Jan Roodenburg is vice president for EMEA of supply chain and operations at Hewlett Packard Enterprise (HPE). Volker Heinle is director for EMEA of supply chain strategy and new product introduction at HPE. The two executives will be co-presenting at Internet of Supply Chain EMEA, to be held in Amsterdam in May. Here, they give us a sneak preview into some of the achievements that HPE has notched up so far, in terms of streamlining a complex supply chain using IoT and other recent technologies.
HPE has been using IoT in its supply chain for some years already. Could you tell us the story of how this came about?
For much of the last fifteen years, HPE has outsourced the vast majority of its operations to suppliers, manufacturing partners and logistics. This drove the majority of transactional data outside of our enterprise. In addition, many other data elements are kept in silos, either in structured formats within bespoke applications, or unstructured formats on shared drives, which are not easily accessible. The need to access these data elements and to make them available to drive decisions in our operations was the main driver for HPE to invest in IoT – or Industry 4.0, as we call it in Europe.
In 2014, HPE’s EMEA supply chain group started to drive the cross-company data integration necessary to enable big data applications based on an internal big data platform, which includes technologies from SAP HANA, Hortonworks, Qlikview and Tableau. This innovation led to the formation of a worldwide supply chain analytics team, which is now creating applications on this platform for worldwide usage. IT research company Gartner has recognized our innovation here in its supply chain ranking for high-tech industry companies.
Based on the positive experience we had, we then went on to create an EMEA supply chain-led Industry 4.0 initiative in 2016, under the leadership of Volker Heinle. His team implemented different proof of concepts (POCs) for our manufacturing and logistics processes, using a range of technologies including 3D printing, cloud computing, data visualization, augmented reality and, of course, IoT. The initial plan was to verify the feasibility of the technologies and their respective use cases, but successful pilots then get scaled if they can reasonably be expected to drive business value.
Looking back at these projects, what sort of benefits did they deliver?
The implementation of the big data-based applications – with the goal of empowering our operational teams – enabled us to reduce our cycle times by 50 percent over the last two years. An additional and initially unexpected benefit is that we saw a significant increase in employee engagement, at all levels of the organization, among those who participated in the Industry 4.0 improvements. For example, engineers within operations have been able to focus on innovation, a daily topic in the media, rather than the day-to-day operational aspects of their work. Also, we provided these innovation teams with a framework to get time and funding to verify their ideas and hypotheses.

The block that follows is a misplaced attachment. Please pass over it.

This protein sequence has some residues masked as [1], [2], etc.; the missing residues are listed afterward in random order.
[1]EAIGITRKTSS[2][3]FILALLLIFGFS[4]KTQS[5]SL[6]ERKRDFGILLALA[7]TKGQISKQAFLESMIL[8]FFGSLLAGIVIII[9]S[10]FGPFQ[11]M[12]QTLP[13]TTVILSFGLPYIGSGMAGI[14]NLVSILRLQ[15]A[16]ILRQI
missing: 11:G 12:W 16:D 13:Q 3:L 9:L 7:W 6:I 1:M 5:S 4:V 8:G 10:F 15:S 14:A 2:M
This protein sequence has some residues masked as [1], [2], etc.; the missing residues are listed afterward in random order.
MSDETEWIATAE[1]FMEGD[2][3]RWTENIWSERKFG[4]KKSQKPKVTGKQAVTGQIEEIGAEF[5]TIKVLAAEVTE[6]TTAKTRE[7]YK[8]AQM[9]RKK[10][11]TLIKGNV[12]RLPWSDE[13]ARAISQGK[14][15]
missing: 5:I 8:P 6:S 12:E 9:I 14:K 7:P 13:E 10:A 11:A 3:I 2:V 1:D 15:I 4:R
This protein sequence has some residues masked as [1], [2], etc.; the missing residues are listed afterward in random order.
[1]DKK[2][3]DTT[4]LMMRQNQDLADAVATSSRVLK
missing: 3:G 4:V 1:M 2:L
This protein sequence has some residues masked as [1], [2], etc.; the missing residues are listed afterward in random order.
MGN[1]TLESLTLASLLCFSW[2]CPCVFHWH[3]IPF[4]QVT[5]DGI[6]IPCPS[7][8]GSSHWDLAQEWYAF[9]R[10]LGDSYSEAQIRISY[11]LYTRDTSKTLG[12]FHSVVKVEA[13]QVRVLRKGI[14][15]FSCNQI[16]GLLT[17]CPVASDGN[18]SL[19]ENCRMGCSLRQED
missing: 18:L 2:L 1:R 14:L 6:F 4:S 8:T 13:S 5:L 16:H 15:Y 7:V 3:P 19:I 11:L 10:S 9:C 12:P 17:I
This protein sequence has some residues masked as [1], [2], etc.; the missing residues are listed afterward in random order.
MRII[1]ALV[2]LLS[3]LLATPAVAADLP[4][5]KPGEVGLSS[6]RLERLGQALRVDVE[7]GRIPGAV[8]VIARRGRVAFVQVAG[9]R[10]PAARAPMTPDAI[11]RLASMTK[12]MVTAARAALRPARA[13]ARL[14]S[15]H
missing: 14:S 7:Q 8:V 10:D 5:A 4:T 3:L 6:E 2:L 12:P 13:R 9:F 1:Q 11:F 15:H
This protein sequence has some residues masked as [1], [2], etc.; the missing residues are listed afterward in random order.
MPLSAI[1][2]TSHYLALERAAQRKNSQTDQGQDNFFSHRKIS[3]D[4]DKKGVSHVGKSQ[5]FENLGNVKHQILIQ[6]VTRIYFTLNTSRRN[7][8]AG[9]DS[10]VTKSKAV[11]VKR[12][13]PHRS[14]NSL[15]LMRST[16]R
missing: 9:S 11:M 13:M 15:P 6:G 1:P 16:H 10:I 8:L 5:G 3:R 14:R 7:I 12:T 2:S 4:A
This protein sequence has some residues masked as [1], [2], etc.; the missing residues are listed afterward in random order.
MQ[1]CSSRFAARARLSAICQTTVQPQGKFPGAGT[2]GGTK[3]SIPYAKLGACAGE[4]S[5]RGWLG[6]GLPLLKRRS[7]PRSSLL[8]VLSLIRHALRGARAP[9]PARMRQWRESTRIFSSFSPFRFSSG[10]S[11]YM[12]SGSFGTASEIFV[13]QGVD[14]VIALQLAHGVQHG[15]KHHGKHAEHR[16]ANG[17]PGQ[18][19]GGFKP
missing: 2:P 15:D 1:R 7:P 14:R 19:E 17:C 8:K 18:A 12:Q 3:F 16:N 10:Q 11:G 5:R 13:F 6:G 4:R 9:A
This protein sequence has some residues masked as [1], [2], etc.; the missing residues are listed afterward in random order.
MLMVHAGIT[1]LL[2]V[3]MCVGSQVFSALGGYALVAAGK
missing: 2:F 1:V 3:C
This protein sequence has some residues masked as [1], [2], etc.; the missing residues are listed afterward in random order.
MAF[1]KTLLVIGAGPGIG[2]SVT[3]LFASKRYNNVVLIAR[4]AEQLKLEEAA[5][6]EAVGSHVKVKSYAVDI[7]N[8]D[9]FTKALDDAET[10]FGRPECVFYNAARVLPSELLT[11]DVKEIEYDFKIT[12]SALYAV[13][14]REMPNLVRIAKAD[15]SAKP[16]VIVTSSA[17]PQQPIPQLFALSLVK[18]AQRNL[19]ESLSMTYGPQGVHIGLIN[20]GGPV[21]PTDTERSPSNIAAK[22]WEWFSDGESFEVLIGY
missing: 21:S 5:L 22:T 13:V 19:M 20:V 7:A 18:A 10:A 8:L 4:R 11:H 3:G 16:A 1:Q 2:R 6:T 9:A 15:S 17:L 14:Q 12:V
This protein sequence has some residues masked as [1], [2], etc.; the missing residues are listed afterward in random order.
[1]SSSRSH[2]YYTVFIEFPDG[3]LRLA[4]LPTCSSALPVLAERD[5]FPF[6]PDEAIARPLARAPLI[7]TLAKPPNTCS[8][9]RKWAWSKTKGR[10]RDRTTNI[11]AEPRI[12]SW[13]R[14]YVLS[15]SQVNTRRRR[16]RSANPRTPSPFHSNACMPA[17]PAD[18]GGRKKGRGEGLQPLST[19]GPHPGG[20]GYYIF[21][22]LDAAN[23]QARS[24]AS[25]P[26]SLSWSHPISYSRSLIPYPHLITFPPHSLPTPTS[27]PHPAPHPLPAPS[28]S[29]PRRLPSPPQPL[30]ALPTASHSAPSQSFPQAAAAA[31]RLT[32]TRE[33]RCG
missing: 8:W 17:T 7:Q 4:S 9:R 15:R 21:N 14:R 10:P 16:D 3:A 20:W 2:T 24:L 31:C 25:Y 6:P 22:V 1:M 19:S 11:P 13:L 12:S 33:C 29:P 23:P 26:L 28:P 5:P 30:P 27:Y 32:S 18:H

What was the biggest challenges you faced during the implementation of the technology – and how were these tackled?
The technology side of things was not the biggest hurdle to overcome. What was key to our success was changing from a traditional ‘waterfall’ project approach with high price tags and upfront, senior manager sign-off to an approach focusing on proof of concepts. We created small, agile teams who received a limited budget to verify their hypotheses within a short timeframe. The budget was only approved if the technical teams could identify potential business value.
As mentioned previously, HPE operates a highly outsourced supply chain, and our advice to organizations in a similar position is that they will need to include their business partners early to ensure they participate in the journey and so that value is created for them as well as you.
What’s next for HPE’s supply chain?
I’ve spoken a lot about data, but so far, we have mainly used structured data, which is sourced from our own HPE systems and those of our supply chain partners. We are now planning to tap into unstructured data (from, for example, surveillance, share points, cameras and so on) and to overcome some of the cloud computing challenges (such as response times and the volume of data travelling across the network) by using IoT edge devices. During our 2017 financial year, we expect to identify some ways on how to use unstructured data better in our business processes – looking, for example, at photos stored in share points and whether video analytics might be utilized for quality control at assembly stations.
You’ll be presenting at the Internet of Supply Chain in Amsterdam this coming May? What are the main points that you hope attendees will take away from your presentation?
We plan to provide an overview of our digital supply chain transformation and the learnings we gained on that journey. One of our main interests in attending is to engage with other supply chain thought-leaders to get inputs that might stimulate further innovation at HPE.